Techno-optimists advocate the application of information technology to the rulemaking process as a means of advancing strong democracy -- that is, direct, broad-based citizen involvement in regulatory policy making. In this paper, I show that such optimism is unfounded given the obstacles to meaningful citizen deliberation posed by the impenetrability of current e-rulemaking developments, the prevailing level of citizen disengagement from politics and policy making more generally, and most citizens’ lack of the requisite technical information about and understanding of the issues at stake in regulatory decision making. As such, a more realistic goal for the application of new technology to the regulatory process is to expand the information base available to regulatory decision makers through increased interest group pluralism. Instead of creating conditions of strong democracy, information technology can expand the involvement and access of informed, knowledgeable, and affected parties to the rulemaking process, a weaker form of democracy that nevertheless can provide better information for government officials.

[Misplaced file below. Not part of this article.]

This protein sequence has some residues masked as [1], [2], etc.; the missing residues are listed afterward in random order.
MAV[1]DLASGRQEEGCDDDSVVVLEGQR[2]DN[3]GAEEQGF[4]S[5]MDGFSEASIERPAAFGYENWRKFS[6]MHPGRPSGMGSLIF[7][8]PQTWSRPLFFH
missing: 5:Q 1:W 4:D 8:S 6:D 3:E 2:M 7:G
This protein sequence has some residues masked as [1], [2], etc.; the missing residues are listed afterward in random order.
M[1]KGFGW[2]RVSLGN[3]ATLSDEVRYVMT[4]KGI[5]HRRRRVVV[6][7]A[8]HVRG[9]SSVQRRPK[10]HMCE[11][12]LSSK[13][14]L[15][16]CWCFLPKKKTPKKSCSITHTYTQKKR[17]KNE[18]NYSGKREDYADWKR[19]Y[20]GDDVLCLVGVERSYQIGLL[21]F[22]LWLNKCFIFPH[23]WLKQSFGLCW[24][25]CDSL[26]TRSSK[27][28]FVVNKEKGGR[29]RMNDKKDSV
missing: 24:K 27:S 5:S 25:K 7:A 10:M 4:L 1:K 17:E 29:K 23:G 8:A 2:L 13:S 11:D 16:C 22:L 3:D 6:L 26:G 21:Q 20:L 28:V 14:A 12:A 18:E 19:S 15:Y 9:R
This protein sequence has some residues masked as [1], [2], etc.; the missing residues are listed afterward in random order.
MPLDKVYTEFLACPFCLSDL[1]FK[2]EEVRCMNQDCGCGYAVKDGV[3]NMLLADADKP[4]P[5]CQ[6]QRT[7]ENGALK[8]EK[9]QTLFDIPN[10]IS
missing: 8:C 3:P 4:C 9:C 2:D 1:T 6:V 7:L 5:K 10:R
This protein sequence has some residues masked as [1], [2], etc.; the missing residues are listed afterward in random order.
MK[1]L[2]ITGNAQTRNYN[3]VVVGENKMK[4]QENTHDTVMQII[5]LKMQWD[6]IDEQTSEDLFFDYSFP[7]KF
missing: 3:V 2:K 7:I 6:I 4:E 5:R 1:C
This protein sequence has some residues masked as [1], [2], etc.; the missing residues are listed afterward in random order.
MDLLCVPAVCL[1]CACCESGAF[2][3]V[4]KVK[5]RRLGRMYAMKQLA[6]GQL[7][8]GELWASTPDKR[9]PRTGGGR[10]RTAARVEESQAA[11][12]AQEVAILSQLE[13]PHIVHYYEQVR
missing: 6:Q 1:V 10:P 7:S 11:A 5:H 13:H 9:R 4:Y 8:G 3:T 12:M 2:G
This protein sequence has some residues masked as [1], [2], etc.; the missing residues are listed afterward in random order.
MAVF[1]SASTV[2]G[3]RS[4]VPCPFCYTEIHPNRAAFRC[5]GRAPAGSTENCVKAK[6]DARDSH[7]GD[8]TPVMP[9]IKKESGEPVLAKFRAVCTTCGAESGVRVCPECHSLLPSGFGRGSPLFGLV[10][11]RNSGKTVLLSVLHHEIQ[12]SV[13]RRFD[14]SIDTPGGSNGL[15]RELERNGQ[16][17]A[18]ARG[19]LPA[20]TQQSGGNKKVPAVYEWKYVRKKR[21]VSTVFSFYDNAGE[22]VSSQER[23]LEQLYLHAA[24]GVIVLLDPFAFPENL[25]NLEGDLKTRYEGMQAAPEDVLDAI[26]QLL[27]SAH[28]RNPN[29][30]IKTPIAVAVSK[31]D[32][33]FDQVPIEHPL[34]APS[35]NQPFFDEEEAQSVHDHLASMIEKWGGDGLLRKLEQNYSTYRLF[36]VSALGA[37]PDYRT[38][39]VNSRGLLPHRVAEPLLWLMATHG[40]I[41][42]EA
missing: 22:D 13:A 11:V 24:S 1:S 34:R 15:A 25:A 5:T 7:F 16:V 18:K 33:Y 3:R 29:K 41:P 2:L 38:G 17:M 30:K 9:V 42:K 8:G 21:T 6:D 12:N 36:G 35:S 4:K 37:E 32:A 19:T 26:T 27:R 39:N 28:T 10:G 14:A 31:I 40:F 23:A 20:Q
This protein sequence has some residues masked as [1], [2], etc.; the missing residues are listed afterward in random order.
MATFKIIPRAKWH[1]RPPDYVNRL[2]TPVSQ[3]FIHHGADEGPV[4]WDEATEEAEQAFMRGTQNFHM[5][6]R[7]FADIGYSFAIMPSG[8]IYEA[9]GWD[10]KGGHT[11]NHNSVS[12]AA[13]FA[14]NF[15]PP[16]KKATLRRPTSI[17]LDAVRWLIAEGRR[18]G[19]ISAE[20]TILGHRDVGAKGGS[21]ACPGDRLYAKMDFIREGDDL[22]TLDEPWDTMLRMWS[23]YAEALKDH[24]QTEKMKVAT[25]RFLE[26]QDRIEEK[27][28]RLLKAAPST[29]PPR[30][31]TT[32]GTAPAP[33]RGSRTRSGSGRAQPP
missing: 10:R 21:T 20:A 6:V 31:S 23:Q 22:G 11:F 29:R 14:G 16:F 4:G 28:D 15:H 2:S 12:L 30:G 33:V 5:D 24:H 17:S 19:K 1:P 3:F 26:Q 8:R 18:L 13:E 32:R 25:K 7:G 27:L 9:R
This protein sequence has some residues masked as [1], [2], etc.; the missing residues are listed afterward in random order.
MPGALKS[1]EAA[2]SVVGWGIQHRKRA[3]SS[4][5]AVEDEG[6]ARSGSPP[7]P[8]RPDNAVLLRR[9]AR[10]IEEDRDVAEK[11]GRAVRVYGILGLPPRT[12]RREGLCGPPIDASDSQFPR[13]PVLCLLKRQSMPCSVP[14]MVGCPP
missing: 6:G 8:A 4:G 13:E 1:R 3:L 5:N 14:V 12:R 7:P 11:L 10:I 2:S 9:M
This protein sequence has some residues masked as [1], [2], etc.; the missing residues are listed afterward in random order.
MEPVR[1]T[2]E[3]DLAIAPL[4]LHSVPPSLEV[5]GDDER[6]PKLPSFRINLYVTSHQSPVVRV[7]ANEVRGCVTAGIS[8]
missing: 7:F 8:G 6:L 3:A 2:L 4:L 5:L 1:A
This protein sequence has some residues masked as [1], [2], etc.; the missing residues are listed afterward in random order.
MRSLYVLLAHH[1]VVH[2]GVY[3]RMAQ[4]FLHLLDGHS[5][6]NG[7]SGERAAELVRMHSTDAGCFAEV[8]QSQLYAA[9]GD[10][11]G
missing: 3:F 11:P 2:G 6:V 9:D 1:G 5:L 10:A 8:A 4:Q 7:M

Information Technology, Regulation, Democratic Theory
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Coglianese, Cary, "Weak Democracy, Strong Information: The Role of Information Technology in the Rulemaking Process" (2007). Faculty Scholarship at Penn Carey Law. 136.
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